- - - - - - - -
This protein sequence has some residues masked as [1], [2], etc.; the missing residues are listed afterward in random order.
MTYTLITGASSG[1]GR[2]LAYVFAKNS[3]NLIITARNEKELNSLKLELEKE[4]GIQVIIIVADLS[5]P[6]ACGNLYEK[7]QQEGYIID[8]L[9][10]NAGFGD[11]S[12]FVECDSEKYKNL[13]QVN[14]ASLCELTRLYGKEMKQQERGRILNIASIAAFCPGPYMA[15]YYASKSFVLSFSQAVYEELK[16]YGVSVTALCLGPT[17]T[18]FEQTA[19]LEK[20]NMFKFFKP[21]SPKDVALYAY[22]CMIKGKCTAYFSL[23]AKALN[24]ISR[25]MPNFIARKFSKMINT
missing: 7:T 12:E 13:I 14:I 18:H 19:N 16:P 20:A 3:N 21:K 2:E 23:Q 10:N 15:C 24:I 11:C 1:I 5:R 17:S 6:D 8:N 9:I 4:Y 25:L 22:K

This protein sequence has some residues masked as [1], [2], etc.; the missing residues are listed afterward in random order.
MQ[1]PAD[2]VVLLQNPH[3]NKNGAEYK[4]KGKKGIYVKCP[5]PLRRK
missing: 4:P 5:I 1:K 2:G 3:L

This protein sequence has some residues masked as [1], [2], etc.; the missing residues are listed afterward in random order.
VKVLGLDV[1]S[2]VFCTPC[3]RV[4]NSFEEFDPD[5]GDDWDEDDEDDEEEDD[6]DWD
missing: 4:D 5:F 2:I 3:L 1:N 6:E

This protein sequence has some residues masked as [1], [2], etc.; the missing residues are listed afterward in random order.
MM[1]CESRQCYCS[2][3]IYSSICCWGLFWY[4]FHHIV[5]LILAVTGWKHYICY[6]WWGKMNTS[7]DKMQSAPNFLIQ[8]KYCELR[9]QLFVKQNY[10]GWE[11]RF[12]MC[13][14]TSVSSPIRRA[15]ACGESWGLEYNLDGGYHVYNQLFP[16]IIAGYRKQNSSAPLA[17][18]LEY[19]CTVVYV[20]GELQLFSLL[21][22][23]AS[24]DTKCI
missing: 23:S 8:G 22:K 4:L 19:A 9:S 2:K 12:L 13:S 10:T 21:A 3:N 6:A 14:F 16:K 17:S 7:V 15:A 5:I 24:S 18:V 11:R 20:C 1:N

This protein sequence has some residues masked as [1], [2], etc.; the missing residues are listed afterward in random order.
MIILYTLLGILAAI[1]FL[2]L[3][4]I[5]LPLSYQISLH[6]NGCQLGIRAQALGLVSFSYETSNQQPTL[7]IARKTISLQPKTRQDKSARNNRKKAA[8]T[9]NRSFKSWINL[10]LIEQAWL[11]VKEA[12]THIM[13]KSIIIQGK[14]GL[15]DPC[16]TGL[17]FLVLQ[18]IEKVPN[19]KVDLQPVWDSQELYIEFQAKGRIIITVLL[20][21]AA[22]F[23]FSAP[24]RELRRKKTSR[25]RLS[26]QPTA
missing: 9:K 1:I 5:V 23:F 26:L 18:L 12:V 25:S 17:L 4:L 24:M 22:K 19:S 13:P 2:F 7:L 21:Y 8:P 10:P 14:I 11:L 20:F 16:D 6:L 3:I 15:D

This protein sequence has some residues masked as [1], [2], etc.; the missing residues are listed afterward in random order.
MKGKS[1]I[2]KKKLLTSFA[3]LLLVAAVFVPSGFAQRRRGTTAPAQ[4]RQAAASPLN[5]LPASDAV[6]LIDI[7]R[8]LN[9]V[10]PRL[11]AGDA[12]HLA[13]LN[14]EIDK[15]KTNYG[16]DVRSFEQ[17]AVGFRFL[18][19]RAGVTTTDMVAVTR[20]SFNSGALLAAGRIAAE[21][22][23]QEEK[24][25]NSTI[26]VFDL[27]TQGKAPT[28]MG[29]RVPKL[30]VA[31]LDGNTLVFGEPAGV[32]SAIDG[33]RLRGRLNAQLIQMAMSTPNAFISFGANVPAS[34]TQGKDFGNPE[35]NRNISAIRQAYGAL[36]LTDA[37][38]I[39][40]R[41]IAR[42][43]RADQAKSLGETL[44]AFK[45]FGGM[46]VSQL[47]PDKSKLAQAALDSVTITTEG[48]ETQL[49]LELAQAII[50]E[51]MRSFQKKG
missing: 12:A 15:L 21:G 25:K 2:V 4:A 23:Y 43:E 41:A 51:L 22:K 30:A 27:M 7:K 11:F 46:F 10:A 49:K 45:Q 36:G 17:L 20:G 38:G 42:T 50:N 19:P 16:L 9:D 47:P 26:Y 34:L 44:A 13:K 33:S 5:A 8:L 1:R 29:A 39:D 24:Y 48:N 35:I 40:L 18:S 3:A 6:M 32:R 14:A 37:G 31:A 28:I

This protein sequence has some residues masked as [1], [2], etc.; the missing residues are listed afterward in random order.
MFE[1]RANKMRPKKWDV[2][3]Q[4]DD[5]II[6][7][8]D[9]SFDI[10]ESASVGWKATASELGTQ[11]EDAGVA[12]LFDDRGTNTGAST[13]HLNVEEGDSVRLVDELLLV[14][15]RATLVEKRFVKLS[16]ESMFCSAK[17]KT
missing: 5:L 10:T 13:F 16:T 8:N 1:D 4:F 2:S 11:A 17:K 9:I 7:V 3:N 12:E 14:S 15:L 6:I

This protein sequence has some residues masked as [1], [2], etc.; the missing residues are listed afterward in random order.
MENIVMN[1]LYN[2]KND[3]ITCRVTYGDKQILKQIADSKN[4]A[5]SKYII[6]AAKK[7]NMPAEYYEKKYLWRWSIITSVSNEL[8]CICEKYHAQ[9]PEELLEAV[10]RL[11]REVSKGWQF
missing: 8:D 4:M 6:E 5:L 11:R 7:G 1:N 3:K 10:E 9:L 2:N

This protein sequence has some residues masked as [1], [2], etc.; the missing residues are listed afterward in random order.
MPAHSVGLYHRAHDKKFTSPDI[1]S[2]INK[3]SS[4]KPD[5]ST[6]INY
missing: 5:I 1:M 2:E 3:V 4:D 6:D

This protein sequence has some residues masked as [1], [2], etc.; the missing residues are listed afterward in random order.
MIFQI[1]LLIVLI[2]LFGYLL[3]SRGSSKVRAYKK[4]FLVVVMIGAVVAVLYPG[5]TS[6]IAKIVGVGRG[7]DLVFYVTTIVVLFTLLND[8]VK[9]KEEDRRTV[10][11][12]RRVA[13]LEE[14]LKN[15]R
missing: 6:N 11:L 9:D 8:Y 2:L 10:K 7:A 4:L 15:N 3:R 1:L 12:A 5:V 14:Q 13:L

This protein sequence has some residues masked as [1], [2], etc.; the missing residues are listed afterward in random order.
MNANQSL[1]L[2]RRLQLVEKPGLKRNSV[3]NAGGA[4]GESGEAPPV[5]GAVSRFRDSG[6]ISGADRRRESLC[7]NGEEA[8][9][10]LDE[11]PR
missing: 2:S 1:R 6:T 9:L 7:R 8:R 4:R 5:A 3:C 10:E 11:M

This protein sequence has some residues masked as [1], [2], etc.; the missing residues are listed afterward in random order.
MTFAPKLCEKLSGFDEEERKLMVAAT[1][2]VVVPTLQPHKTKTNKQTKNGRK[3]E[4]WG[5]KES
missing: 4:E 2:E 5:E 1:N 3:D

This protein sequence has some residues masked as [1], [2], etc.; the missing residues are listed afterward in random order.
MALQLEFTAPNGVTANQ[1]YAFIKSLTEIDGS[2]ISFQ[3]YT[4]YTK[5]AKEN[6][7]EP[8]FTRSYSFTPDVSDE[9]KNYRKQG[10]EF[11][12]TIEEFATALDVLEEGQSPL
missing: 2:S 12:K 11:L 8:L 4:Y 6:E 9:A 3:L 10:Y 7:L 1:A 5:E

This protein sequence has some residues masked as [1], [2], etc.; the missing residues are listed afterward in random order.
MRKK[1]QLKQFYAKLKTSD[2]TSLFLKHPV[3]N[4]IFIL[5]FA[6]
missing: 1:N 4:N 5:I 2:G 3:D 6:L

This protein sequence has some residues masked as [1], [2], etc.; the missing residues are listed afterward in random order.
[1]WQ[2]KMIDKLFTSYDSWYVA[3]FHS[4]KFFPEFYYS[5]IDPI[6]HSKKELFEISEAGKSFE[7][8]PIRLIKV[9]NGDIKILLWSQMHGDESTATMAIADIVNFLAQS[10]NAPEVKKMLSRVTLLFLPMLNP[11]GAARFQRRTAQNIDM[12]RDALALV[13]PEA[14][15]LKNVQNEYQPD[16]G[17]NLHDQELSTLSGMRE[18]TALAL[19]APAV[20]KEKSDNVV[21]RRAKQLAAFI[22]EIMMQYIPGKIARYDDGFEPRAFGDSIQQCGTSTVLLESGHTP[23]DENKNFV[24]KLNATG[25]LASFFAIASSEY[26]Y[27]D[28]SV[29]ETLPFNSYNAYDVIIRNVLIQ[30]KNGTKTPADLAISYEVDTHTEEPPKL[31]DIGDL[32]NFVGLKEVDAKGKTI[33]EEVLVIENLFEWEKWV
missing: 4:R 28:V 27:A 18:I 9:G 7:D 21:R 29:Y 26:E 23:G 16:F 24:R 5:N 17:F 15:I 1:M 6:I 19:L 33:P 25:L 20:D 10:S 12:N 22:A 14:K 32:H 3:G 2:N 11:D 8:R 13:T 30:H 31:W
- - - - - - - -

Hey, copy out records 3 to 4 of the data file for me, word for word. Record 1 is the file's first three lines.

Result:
This protein sequence has some residues masked as [1], [2], etc.; the missing residues are listed afterward in random order.
VKVLGLDV[1]S[2]VFCTPC[3]RV[4]NSFEEFDPD[5]GDDWDEDDEDDEEEDD[6]DWD
missing: 4:D 5:F 2:I 3:L 1:N 6:E

This protein sequence has some residues masked as [1], [2], etc.; the missing residues are listed afterward in random order.
MM[1]CESRQCYCS[2][3]IYSSICCWGLFWY[4]FHHIV[5]LILAVTGWKHYICY[6]WWGKMNTS[7]DKMQSAPNFLIQ[8]KYCELR[9]QLFVKQNY[10]GWE[11]RF[12]MC[13][14]TSVSSPIRRA[15]ACGESWGLEYNLDGGYHVYNQLFP[16]IIAGYRKQNSSAPLA[17][18]LEY[19]CTVVYV[20]GELQLFSLL[21][22][23]AS[24]DTKCI
missing: 23:S 8:G 22:K 4:L 19:A 9:S 2:K 12:L 13:S 10:T 21:A 3:N 6:A 14:F 16:K 17:S 7:V 15:A 5:I 24:S 18:V 11:R 20:C 1:N